Rescheduling pod after scale up

I have a question, I hope you can help me
We have multiple deployments of the same JAVA based application with two pods distributed in our two nodes AKS, both at 90% of RAM (Request limit), to improve performance, I add a third node.
No pod of the deployments is rescheduled to the new node, they stays in the old two nodes and when we have load peaks, the service is affected, since during a very short period, there are peaks of 95% of RAM in the nodes and we suspect that is affecting us
What should I do, so that without redeploying the deployment, kubernetes reschedule some of the pods to the new node that has no load?
We have this RAM limit in the pods
memory: 1024Mi
memory: 1024Mi

Thank you very much for the answers

Cluster information:

Kubernetes version: 1.21.2
Cloud being used: Azure
Host OS: Linux

You could use Node selector/affinity to schedule the pods on the new node. In addition, you can drain the nodes with high RAM.

Hi ga, thanks for the answer

I know about the affinity and selector, but i want something automatic.

I mean, is not posible to kube scheduler, reschedule pod if the nodes are stressed?

I was looking for information but i didnt find anything

the kubelet (on the node) will evict pods if:

  1. the node is scarce in memory and needs to free up memory
  2. a kubectl drain was issues.

as @ga2202 mentioned - you can use pod antiAffinity to make sure two pods will not deploy on the same node - but the only way to move a pod from one node to another is to kill the old pod and redeploy a new pod instead (on a new node if configured).

so when you mention rescheduling, you can do that (any change to the deployment yaml will cause a redeploy of the pods) but it will kill the pods and redeploy them.

I do not know the exact architecture you are implementing but memory consumption does not indicate stress (as opposed to cpu which can throttle) the worst that can happen memory wise is that your pod will be oom killed if it exceeds its memory limit.

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Hi theog, first of all, thanks you for the answer

In short, it is not possible for kubernetes to move the load of pods already deployed, as long as the node is working properly
Even if one node has 90% ram and another 30%
I supose at the end, i have to redeploy the app so the resources will be balanced

redeploy will not redistribute the pods necessarily, if the node has enough memory un-requested - the pod might deploy on the same node again, you can drain the node and that will evict the pod (move it to a different node).

I am trying to understand what does stress as you mentioned above means

The Kubernetes scheduler only checks the node’s load (among other things) before it schedules the pod on the more suitable node.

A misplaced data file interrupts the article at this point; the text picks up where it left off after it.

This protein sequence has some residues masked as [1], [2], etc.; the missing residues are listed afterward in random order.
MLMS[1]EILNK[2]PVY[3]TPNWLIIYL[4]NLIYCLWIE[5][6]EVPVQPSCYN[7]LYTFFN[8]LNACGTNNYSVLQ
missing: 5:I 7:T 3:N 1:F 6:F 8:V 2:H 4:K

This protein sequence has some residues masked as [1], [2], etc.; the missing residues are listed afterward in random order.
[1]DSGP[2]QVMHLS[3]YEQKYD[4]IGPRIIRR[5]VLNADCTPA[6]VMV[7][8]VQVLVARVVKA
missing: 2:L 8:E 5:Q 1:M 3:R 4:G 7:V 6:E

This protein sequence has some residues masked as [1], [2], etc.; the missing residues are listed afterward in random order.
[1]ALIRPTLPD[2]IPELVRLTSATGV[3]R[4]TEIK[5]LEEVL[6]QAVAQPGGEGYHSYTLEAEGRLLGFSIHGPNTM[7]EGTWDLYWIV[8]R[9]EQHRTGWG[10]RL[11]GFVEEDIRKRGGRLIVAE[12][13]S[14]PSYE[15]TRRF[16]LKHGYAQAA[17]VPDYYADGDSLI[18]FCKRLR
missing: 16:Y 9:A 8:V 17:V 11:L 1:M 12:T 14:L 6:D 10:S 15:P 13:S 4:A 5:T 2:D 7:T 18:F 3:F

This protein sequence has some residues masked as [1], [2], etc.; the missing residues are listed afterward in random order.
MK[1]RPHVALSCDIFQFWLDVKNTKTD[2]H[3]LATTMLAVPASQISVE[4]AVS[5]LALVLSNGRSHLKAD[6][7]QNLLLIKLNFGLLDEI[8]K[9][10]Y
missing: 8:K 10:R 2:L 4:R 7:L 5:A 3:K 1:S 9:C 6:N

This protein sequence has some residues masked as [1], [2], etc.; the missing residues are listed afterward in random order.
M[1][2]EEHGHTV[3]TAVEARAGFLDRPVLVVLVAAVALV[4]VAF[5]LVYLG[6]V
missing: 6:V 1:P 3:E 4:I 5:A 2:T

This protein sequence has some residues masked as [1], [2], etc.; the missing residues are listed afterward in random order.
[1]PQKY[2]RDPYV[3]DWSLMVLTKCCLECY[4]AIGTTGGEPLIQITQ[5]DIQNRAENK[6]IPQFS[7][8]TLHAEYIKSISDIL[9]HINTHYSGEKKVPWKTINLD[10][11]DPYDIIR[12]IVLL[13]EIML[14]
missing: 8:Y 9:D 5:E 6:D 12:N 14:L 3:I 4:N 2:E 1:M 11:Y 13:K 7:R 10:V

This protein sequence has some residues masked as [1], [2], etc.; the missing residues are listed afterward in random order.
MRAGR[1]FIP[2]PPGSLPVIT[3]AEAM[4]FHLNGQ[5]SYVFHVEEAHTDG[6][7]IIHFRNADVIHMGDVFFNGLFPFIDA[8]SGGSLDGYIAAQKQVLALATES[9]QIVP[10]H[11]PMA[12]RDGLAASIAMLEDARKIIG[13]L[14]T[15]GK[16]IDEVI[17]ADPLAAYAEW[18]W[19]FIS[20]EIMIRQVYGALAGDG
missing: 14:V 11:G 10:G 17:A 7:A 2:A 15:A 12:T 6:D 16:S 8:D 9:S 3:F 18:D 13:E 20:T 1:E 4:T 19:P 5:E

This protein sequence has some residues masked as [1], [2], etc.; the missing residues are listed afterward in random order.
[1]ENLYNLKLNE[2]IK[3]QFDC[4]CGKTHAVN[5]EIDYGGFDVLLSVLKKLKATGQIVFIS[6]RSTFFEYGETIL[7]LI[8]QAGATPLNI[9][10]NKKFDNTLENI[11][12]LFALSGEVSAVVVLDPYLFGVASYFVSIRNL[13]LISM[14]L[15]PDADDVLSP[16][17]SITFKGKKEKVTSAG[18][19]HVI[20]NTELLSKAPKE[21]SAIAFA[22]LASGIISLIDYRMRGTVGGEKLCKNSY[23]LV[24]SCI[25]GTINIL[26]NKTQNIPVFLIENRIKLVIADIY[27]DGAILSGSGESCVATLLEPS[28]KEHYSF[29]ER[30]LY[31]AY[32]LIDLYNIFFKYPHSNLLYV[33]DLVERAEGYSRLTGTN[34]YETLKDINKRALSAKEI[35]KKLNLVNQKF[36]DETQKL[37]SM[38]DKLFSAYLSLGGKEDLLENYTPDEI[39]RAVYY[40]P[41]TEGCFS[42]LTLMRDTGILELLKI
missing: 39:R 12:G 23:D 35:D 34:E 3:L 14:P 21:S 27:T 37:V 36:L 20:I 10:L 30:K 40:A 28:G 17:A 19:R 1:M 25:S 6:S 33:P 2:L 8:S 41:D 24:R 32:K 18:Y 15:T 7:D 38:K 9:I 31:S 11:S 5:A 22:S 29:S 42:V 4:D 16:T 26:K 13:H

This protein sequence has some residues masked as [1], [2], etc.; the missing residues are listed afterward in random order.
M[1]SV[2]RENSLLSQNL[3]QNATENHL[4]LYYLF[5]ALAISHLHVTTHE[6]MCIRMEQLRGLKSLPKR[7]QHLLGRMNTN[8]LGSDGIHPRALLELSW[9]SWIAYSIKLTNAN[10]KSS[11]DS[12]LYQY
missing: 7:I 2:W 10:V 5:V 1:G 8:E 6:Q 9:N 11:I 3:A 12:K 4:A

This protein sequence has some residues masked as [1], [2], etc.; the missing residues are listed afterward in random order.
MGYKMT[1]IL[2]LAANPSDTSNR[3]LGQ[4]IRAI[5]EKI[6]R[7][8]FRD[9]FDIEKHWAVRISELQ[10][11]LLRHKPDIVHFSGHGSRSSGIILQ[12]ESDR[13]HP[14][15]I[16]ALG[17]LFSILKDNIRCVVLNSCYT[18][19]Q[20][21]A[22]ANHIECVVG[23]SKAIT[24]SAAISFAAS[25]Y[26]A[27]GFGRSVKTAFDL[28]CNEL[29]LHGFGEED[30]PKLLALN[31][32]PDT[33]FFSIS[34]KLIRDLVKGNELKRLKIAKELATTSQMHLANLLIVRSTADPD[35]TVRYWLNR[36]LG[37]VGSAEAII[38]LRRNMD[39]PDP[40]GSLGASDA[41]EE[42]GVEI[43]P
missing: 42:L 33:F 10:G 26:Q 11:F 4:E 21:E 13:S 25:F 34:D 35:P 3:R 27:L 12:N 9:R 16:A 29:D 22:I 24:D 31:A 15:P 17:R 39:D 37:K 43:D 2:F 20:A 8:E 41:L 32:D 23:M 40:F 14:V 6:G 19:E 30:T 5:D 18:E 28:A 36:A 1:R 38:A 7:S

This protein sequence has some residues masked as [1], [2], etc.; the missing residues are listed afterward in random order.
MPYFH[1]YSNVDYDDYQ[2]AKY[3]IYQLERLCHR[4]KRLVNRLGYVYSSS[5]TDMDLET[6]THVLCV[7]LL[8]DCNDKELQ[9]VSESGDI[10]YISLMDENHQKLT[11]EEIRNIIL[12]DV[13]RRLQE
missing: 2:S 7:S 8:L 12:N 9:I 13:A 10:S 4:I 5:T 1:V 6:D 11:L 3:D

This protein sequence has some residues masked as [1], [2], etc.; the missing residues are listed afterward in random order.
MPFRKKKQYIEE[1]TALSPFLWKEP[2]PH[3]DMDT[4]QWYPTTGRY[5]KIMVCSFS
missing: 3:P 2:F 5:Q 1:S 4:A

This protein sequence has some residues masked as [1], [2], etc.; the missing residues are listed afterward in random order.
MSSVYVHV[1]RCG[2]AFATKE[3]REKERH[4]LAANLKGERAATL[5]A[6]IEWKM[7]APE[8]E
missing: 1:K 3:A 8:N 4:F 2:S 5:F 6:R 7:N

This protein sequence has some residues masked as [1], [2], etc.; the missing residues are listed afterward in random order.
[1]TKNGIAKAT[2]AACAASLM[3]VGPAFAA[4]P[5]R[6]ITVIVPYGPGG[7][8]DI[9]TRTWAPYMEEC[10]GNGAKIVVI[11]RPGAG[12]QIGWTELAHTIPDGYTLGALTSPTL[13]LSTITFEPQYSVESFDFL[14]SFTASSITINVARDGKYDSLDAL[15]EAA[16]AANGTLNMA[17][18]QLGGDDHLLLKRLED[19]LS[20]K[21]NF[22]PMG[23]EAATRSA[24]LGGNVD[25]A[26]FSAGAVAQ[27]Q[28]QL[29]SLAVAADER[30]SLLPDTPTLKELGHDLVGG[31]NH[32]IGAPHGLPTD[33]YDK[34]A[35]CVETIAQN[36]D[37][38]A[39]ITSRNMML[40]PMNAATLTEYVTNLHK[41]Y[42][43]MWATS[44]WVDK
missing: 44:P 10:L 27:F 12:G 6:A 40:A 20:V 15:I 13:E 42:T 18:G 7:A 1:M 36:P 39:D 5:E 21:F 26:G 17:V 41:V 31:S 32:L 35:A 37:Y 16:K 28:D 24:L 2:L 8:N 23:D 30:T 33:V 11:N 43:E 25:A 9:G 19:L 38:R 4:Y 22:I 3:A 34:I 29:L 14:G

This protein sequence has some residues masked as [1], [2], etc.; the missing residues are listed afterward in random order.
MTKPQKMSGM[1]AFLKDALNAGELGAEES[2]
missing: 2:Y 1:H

Once the pod is scheduled in one node, for the duration of its lifetime, it is bounded to that node (see Pod Lifecycle):

Pods are only scheduled once in their lifetime. Once a Pod is scheduled (assigned) to a Node, the Pod runs on that Node until it stops or is terminated.

So the answer to your question is “no”, as others had already mentioned: the pod will not be re-scheduled to any other node.

Maybe you would like to consider using an horizontal pod autoscaler (see Horizontal Pod Autoscaling) to increase the number of pods in a deployment if the CPU or memory usage goes over a threshold. So, if your application is heavyly used, new pods of your application will be created to share the load (assuming you have available resources on the existing nodes or you manually add new nodes to your cluster for new pods to be created).

So, in your scenario, when your application is stressed, the HPA will try to create a new pod; the scheduler will check if any of the nodes have at least your pod’s requested memory available (1024Mi). If a third node is available, assuming that the current nodes has a RAM utilization of 95% and they will not have 1024Mib avaliable to host the new pod, the scheduler will deploy a new pod on the third (empty) node. This will increase the number of pods from 2 to 3, resulting in one pod of your application on each node (it will not move one pod from from, say node 2 to node 3). This will distribute your application’s load between 3 pods, instead of 2 and will decrease the load on your application’s pods.

If the load then goes down, the HPA can also reduce the number of pods in your deployment.

Using the cluster autoscaler (see Automatically scale a cluster to meet application demands on Azure Kubernetes Service (AKS)), you can increase the number of nodes in your cluster automatically when they are stressed.

So, using a combination of an HPA for your application and the cluster autoscaler, you can have a fully “elastic” solution for both your app and your cluster.

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Thank you all for the answers, we will work on the horizontal scaling to unload the saturated nodes and we will redeploy so that the scheduler reevaluates the nodes.

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